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Wiping out student loan debt in bankruptcy is unfair to families who sacrificed to pay for college

Sen. Dick Durbin hopes his new bill, Student Borrower Bankruptcy Relief Act of 2019, can build in an escape clause for student loan borrowers who he says carry their debts to their graves.  Sun-Times file photo

Senator Durbin, I have been a supporter of yours since at least 1997 and see no reason why I won’t continue to be one. My issue is student loan debt forgiveness via bankruptcy.

I understand student loan debt is out of control due to a broken college financial system.

However, what about all the parents and students who worked, sacrificed, and saved to help their kids pay for college? They get nothing?

This proposed policy will lead parents and students to expect they will not be responsible for student loans, and will only make the crisis worse.

My son is finishing his last year of college, and my daughter has three years to go. My wife and I have paid the full bill for them. I have seen firsthand how colleges waste too much money on non-educational spending.

My family took fewer vacations, drove older cars and worked longer hours while other middle-class families saved nothing, never attempted to, and basically just kicked the can down the road.

Senator, there must be a better way to solve this crisis, one that is fair to all of us. Banks and loan companies charge inflated rates on student loans and colleges make no attempt to reduce tuition.

Please consider this issue for my family, and other families that have sacrificed so much to get their kids through college the right way.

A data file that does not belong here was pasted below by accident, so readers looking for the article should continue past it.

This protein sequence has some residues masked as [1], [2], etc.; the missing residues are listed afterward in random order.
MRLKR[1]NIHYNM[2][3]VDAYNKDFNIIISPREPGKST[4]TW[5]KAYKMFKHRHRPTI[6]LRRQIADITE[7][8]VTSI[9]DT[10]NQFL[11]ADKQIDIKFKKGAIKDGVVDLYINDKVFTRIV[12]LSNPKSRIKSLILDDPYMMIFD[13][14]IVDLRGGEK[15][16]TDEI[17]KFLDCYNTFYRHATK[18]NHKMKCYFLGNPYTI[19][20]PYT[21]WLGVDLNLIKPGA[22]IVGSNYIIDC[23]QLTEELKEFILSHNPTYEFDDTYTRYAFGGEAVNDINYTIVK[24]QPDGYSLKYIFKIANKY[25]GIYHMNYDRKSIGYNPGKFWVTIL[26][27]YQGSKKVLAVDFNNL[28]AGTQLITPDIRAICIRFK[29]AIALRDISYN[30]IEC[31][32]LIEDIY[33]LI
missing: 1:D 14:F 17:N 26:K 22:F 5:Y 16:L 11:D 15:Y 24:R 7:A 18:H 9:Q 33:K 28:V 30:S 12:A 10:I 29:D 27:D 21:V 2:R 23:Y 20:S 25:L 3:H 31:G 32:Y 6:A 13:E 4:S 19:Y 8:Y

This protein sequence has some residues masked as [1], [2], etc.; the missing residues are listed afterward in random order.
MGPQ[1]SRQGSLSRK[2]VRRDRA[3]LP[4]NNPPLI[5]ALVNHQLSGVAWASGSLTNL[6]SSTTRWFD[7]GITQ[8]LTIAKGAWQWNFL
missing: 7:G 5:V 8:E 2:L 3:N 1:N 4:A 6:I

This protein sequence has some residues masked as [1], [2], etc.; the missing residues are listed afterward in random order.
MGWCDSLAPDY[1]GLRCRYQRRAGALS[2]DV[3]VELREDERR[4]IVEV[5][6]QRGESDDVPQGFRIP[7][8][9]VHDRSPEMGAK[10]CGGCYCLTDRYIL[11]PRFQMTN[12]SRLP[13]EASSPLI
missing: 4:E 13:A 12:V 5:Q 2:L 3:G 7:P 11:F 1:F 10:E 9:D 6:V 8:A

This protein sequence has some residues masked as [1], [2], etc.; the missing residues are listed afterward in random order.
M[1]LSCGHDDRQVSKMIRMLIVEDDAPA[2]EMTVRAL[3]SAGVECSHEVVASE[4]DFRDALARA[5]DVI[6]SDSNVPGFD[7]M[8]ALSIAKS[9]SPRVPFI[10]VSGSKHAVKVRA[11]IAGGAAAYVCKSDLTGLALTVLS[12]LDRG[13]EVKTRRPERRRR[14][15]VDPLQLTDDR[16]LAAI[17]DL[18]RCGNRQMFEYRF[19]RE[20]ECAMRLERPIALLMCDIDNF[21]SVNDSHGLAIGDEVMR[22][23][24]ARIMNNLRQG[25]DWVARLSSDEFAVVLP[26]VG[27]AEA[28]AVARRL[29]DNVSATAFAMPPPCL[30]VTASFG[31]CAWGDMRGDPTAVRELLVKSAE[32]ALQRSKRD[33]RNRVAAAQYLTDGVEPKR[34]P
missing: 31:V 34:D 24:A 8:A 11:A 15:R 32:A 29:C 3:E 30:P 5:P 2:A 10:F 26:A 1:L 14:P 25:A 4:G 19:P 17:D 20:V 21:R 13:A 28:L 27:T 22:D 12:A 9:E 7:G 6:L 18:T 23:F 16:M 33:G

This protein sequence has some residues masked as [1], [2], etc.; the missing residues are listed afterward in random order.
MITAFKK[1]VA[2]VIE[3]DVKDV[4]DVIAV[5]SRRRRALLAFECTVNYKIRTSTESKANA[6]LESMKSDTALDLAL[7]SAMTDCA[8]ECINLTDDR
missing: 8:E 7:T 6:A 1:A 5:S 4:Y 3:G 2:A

John Petersen, Belmont Heights

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Concrete steps to curb violence

I disagree with Mr. Green’s op-ed on stopping violence.

I also grew up in the ‘hood, the now-demolished projects in the Kenwood Oakland area along the lakefront. On any given nice day, hundreds of teens were playing, with no gunfire.

Now, guns are too easy to obtain. If the guns were as accessible then as they are now, I would not be here. The gangs now control the inner city. Parks are no longer safe, they’re empty.

First, the parents need to be employed.

There are too many able-bodied adults with non-violent offenses on their record who are denied jobs that pay well. I am sure if a proper audit were to be completed there are several hundred city employees with just a GED or high school education making $60,000 a year. Start there.

Expand and enforce the bonding program for private companies that hire ex-felons.

Two, the worst criminals need to be locked up and serve their full sentence. People need to know there is a penalty for the most violent offenders.

There must be proper security for the park district and the other organizations that have program for youth.

Also, bring back trade programs or create one that is affordable with private donations. If big business can cut a check for campaign donations, this one should be very easy.

Leonard Hamilton, Kenwood